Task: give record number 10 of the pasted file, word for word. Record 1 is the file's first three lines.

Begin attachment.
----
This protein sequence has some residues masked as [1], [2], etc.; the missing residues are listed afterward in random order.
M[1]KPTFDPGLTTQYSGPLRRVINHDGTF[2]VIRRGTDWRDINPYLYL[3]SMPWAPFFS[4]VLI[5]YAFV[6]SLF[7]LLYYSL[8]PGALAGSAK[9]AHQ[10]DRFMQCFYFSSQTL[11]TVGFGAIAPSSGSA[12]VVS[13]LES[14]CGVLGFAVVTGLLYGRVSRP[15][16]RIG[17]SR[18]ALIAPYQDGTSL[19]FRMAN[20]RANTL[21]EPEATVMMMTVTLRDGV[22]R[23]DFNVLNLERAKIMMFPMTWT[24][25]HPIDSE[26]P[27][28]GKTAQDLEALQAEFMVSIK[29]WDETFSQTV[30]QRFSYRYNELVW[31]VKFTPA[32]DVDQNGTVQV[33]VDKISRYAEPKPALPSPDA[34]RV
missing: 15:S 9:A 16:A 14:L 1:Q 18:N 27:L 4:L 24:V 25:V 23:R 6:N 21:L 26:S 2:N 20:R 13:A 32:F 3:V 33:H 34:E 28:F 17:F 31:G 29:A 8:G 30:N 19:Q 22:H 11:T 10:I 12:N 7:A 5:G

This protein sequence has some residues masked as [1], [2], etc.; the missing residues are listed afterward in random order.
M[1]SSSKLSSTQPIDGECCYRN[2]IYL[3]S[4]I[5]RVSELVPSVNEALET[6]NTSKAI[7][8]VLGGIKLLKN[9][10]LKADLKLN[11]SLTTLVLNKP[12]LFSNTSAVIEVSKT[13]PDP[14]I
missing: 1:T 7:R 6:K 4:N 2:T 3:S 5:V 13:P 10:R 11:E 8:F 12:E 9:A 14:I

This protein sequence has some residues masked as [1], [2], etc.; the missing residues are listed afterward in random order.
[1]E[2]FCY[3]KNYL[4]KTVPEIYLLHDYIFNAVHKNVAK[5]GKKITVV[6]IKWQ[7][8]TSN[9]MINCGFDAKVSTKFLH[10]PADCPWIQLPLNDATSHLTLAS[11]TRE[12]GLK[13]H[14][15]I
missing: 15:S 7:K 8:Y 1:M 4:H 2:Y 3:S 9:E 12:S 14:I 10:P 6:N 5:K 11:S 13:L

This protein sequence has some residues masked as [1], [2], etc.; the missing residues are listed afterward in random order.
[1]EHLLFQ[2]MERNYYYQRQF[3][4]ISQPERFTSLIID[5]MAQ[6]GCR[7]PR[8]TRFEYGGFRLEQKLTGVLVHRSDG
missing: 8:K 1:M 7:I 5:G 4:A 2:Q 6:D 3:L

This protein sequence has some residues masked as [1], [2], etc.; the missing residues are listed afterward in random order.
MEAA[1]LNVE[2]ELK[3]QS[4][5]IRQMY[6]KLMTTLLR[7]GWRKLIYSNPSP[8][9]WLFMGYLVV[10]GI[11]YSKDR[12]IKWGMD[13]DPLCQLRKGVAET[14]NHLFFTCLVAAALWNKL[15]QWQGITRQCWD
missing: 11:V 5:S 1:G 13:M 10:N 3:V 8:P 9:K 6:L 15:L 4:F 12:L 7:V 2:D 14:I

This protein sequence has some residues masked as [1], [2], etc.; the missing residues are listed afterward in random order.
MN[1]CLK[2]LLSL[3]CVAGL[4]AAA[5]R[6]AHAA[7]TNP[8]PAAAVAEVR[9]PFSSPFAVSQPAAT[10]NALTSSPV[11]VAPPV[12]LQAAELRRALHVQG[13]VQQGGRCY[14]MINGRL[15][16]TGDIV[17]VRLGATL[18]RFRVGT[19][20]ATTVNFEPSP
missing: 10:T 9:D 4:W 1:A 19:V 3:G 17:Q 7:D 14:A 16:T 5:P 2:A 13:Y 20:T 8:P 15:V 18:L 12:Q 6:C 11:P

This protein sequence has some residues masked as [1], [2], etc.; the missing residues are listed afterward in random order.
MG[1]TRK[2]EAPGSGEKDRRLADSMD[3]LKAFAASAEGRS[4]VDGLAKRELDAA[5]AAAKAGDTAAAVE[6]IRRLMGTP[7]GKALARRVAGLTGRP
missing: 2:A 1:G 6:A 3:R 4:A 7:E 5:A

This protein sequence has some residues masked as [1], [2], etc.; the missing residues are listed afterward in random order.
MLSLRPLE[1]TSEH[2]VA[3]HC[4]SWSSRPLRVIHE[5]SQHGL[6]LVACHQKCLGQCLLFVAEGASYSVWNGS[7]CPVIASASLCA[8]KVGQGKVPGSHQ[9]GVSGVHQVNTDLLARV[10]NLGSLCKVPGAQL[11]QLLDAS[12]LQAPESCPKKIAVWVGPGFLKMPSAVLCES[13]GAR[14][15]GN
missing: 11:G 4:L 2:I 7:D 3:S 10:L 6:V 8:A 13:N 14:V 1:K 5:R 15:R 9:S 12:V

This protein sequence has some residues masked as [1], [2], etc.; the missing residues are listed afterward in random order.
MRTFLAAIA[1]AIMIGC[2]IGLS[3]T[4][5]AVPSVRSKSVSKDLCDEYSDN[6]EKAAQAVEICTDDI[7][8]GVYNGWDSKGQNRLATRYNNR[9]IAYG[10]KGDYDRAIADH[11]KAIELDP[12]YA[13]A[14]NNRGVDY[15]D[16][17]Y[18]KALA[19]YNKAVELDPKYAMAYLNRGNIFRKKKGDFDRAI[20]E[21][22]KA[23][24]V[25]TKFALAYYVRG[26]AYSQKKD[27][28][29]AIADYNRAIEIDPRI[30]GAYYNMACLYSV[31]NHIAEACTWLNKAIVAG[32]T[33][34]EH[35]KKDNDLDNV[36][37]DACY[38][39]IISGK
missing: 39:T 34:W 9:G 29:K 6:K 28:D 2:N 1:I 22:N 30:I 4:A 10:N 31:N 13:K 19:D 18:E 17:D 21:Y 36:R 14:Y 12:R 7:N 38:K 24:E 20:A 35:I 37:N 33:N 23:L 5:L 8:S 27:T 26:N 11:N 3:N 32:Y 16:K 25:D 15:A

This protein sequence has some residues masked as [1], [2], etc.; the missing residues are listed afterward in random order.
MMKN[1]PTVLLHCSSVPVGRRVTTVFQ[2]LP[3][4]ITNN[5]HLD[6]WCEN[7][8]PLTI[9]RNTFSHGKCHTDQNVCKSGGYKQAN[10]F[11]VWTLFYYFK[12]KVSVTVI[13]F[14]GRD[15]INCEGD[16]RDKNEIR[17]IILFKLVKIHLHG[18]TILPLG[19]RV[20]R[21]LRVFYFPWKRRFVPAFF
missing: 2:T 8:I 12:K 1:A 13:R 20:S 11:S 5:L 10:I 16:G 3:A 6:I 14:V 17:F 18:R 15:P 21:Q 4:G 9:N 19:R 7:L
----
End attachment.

This protein sequence has some residues masked as [1], [2], etc.; the missing residues are listed afterward in random order.
MMKN[1]PTVLLHCSSVPVGRRVTTVFQ[2]LP[3][4]ITNN[5]HLD[6]WCEN[7][8]PLTI[9]RNTFSHGKCHTDQNVCKSGGYKQAN[10]F[11]VWTLFYYFK[12]KVSVTVI[13]F[14]GRD[15]INCEGD[16]RDKNEIR[17]IILFKLVKIHLHG[18]TILPLG[19]RV[20]R[21]LRVFYFPWKRRFVPAFF
missing: 2:T 8:I 12:K 1:A 13:R 20:S 11:S 5:L 10:I 16:G 3:A 6:I 14:V 17:F 18:R 15:P 21:Q 4:G 9:N 19:R 7:L